In 2002 Belgium became the second country in the world, after The Netherlands, to legalize euthanasia.
“Euthanasia” (or “mercy killing”) means intentionally killing a person in order to relieve suffering. This is slightly different from “physician assisted suicide” (legal in Oregon, Vermont, Washington and Montana), where a doctor prescribes a lethal cocktail of drugs, but the patient must self-administer the cocktail.
The Belgian law permits adults (18+) who claim to be undergoing “unbearable psychological or physical suffering” to be killed by lethal injection with the consent of two physicians.
In 2002, 24 deaths were recorded under the new law. The number rose to 500 in 2008; and to 1,432 in 2012. Euthanasia now represents about two per cent of all deaths in the country.
“The girl that nobody wanted” Belgium’s ten-year old experiment with euthanasia came under fire last week when a woman was voluntarily put to death after a botched sex change operation left her feeling like a “monster.”
Nancy Verhelst was born in 1969. Her mother already had two sons. When she got pregnant again she dreamed of a third. But Nancy was born. “When I first saw ‘Nancy’, my dream was shattered,” the mother told a Belgium newspaper last week after the suicide; “she was so ugly.”
The two never bonded and Nancy predictably came to despise her biological sex. In the hours before her death, she referred to herself as “the girl that nobody wanted.” Between 2009 and 2012 Nancy underwent three operations to transform her body into the body of a male. After the third—penis construction surgery—the 44 year old, now called Nathan, was so disgusted with her body and herself that she requested death on the grounds of “unbearable psychological suffering”.
Nancy takes her place among the doleful roll of Belgium’s euthanized in the past two years, alongside a 44-year-old woman suffering with chronic anorexia, a Nobel laureate with cancer, a sick prisoner serving a long jail sentence, deaf identical twins who found out they were going blind, and a 64-year-old woman suffering from chronic depression.
Although the law requires patients to be conscious when they ask their doctors to die, a 2010 study published in the Canadian Medical Association Journal reported that 32 percent of the patients who were euthanized in Belgium in 2007 never explicitly requested death. The UK’s Daily Mail reported last week that 47% of Belgium’s assisted deaths go unreported.
One giant step backwards One might have hoped that Nancy’s sad story would have prompted Belgian lawmakers to reconsider the social utility of the decade old law. But like spendthrifts everywhere, when signs of problems arise, they just spend more. Rather than prompting a reconsideration of the law, the Belgian Parliament began debating this week whether to extend their euthanasia law to include children and those suffering from long-term “diseases of the brain” such as Alzheimer’s.
The bill, submitted by Belgium’s Socialist party, would permit children under 18 to die by lethal injection with their parents’ consent if a child psychologist signs off on it. In the case of those suffering from Alzheimer’s, patients would need to designate their choice for death while still compos mentis. The choice would be carried out later when doctors decide the illness was sufficiently advanced, “even if on the surface they appeared to be happy and well” (UK’s Independent).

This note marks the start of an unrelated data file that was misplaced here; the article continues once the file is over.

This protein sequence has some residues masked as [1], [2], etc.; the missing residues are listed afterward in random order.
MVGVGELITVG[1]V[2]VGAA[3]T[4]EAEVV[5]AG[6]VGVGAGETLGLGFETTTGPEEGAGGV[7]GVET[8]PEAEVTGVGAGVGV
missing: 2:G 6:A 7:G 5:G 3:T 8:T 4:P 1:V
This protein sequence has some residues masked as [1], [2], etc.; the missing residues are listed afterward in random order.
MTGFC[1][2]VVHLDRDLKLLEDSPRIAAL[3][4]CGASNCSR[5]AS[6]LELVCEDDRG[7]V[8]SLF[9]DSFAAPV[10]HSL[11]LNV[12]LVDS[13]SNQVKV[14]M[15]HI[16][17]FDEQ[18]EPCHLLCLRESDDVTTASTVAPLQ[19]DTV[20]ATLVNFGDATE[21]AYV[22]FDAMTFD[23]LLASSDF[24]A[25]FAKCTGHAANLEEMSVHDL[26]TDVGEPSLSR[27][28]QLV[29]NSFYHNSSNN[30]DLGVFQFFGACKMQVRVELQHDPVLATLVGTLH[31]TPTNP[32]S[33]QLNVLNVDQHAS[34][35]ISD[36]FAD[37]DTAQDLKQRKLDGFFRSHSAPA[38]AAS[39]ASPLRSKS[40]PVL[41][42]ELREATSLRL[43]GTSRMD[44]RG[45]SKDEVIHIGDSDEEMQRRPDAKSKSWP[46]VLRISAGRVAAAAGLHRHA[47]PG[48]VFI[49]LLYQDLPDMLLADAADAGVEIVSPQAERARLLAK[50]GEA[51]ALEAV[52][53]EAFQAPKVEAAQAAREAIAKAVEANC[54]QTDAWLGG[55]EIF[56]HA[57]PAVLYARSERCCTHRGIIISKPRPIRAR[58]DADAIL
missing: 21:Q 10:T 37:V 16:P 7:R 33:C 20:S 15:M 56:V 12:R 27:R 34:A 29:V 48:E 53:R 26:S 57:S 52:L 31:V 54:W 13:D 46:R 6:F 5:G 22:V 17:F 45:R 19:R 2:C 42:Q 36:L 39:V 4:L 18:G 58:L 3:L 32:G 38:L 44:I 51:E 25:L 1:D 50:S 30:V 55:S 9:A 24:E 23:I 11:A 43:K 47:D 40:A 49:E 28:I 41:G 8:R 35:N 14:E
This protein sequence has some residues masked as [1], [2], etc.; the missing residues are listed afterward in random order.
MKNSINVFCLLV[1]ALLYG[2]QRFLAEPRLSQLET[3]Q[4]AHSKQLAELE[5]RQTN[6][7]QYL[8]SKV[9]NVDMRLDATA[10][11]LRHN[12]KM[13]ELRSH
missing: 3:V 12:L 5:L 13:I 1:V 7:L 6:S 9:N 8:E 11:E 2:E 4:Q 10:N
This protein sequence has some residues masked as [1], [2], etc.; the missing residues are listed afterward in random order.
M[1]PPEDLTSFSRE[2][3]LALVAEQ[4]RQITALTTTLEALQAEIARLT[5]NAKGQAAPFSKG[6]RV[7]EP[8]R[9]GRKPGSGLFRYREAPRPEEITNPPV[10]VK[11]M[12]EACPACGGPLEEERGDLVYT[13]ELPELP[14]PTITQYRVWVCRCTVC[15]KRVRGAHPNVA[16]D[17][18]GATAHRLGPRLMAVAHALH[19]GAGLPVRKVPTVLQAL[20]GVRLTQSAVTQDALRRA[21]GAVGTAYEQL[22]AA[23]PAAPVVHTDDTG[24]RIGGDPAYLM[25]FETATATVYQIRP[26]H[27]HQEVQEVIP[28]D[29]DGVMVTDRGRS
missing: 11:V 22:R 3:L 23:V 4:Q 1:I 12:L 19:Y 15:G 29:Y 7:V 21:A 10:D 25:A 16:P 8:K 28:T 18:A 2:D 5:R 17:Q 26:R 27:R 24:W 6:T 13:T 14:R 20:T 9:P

Collective self-reflection With whom does culpability rest for Nancy’s unbelievably tragic situation? With the grossly negligent surgeons who cut up her body to satisfy her disordered cravings? With the psychologists who told her it would help her feel better? With her solipsistic mother who from her birth rejected her femininity? With the amoral Parliamentarian-do-gooders who legislatively paved the way for her self-destruction? With the bobble-head pundits who mechanically nodded to her about tolerance and autonomy? With the gender activists who told her that gender is self-defining and bodies are irrelevant? With the euthanizing doctors who walked away from her corpse saying to each other, “what a shame, what a shame”? With the victim herself? Can victims also be perpetrators? There’s certainly plenty of culpability to go around.
Coming to a theatre near you It may or may not be true that ‘the hottest places in hell are reserved for those who in times of moral crisis maintain their neutrality.’ Perhaps Dante was bluffing. Be that as it may, we mustn’t be naïve. Belgian end-of-life morality has already breached our levee system in the States and is pouring into our communities. Other than ‘gay rights’, right-to-die is the most vociferous and mobilized ideology on the national scene. In the past twenty years, 135 legislative proposals in 27 states have been initiated. Most have been defeated. Four states have legalized assisted suicide. The ideology has found its way into our end of life documents, into the philosophy of the hospice and palliative care movements, and into the attitudes of most mainstream bioethicists and many in our medical community. People’s inhibitions against it are wearing down. If we maintain neutrality, we’ll be Belgium in a decade.
‘Social consensus’ means everything in the US, even if there’s no consensus but merely a minority of very vocal activists who shout louder than the rest. If we don’t want mercy killing in our hospitals and hospices, we need to speak up. ‘Right-to-die’, whether we’re ready or not, is coming to a theatre near you.
Christian Brugger writes for Culture of Life, from where this article is adapted.